Guarding and proclaiming the unchanging truth in a changing world

Raising an Ebenezer: What We Did and For Whom We Did It

26th March 2020

In these Lenten devotions focused on the Suffering Church we have seen powerful Biblical examples of advocacy. Those examples are in the Hebrew Scriptures through the stories of Abraham, Moses, Esther, and Job. And in the New Testament Jesus and the Holy Spirit are our advocates. But God has also provided other resources for advocacy for our persecuted brothers and sisters. They don’t spring directly from the Bible, but they come from years of experience and Divine inspiration. 
Good advocates will UTILIZE EVERY TOOL at their disposal.

In a dire situation, trying to save the lives of persecuted Christians, advocates need to open their eyes and minds to see every available potential resource or tool. Some of these tools have been used for a long time – you could say that they are “approved.” But there are other ideas that may also be helpful to suffering Christians that have not been used before, or at least not used in this way. “Expanded access” to those resources could be very helpful for raising awareness, encouraging prayer, and helping craft effective political policies.

We will look at some ways this can happen. But first, let’s look at some of the ways that we used to get things done. 

What We Did, and For Whom We Did It 

When I began my work in advocacy at the Institute on Religion and Democracy (IRD) in Washington, DC in 1993, we knew nothing of social media. We were using fax machines! 

One particular very heartbreaking piece of news came via fax machine at the end of a cold, snow-filled night late in January, 1994. A number of us on the IRD staff had joined with Iranian Americans and others demonstrating outside the Iranian Interest Section at the Embassy of Pakistan (There is no Iranian embassy in Washington, DC). 

We were demanding to know the whereabouts of Bishop Haik Hovsepian Mehr, head of the Jama'at-e Rabbani church (in the Assemblies of God church movement). Bishop Haik disappeared on January 19 on his way to the airport. There had been no word for some 10 days. 

IRD’s president at the time, the late Diane Knippers, met Bishop Haik at an international conference. It was at that conference that Bishop Haik sealed his fate, speaking out for his friend and fellow pastor, Mehdi Dibaj. Dibaj was sentenced to death for apostasy – converting from Islam. His testimony before the Iranian court was stunning in its humble courage. Dibaj told the judge he was ready to die for his faith. But Haik was determined that should not happen.

Diane Knippers was extremely impressed by Haik’s faith, courage, and selfless defense of his friend. Thanks to the bishop’s outcry, a call went out around the world – with no blog posts, Twitter, or Facebook. Faxes, phone calls, and the most rudimentary of emails led to Dibaj’s release from prison. Christians around the world rejoiced.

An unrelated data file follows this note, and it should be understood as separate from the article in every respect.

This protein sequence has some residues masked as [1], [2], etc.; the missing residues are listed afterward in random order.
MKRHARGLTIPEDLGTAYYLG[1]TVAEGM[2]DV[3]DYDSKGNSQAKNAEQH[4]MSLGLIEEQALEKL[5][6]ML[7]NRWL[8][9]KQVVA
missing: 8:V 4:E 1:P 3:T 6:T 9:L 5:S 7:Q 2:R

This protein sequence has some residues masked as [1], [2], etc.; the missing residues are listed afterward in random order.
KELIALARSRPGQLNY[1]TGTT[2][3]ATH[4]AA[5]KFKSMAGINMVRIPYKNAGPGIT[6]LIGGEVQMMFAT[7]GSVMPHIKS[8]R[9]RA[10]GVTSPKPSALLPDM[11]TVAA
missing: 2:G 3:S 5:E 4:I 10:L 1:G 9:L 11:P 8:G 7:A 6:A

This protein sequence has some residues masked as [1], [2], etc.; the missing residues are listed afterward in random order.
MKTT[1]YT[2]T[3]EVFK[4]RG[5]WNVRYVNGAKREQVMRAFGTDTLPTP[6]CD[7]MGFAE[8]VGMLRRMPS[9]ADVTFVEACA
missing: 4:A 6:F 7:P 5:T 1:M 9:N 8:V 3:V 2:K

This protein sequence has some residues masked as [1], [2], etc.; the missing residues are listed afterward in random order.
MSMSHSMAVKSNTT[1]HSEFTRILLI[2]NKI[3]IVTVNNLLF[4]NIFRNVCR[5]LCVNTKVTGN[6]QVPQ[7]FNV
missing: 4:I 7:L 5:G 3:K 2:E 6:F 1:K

Three days after Dibaj’s release, Bishop Haik disappeared. We learned eventually that agents of the Ministry of Intelligence and Security (MOIS) had abducted, tortured, and murdered him. But all we learned via fax machine in the IRD office on that bitterly cold and snowy night was that the man that we were desperately hoping and praying would soon be home had been found dead, with 27 stab wounds.

Today, Bishop Haik is the closest thing to a saint that an Assemblies of God Church will allow! Truly, he is a legend to the Body of Christ in Iran, and beyond

He has left an amazing legacy in the faithful who endure persecution and arrests today in Iran. But he has also left an amazing legacy in his family that had to go on without him. I was blessed and honored to meet Bishop Haik’s son, Joseph, a filmmaker, at a night of prayer for the persecuted church in Washington, DC.  

I am taking a few days to recount to you past years and experiences in advocacy because it is good to know about the techniques and resources that made advocacy work before we had the blessing of global communication through social media. But I am also doing it to raise an Ebenezer (אבן העזר), like Samuel, to say “hither by the help of God we have come.” And let’s never forget it! 


Then Samuel took a stone and set it up between Mizpah and Shen and called its name Ebenezer; for he said, “Till now the Lord has helped us.” 1 Samuel 7:12

Suggested Action

  • Read more about Bishop Haik and Pastor Mehdi Dibaj as suggested in devotions on March 12. As those of us who are now the Anglican Church in North America stood firm for Biblical orthodoxy and Christ’s Lordship in the face of heresy, we were encouraged and strengthened by the faith of Pastor Mehdi Dibaj, who stood firm when recanting would save his life
  • Please, please, please retain “Here I raise my Ebenezer” when you sing “Come Thou Fount of Every Blessing,” NOT a dumbed-down “modernized” version. If people don’t know what an Ebenezer is – it’s a great teaching opportunity! 

- Faith McDonnell, co-leader of the Suffering Church Network

Picture: Winter in Washington, DC (Photo credit: Faith McDonnell)


Lord God, we are in awe of the great cloud of witnesses that surround us. Witnesses like Bishop Haik Hovsepian Mehr and Pastor Mehdi Dibaj. And we are in awe of Your saving help and the truth that whether we live or whether we die, we are Yours. Please continue to give us wisdom and Divine inspiration to find new ways to be advocates for Your Suffering Church, and courage in all situations to see the avenues of help and deliverance that You have provided. In Jesus’ Name. Amen.

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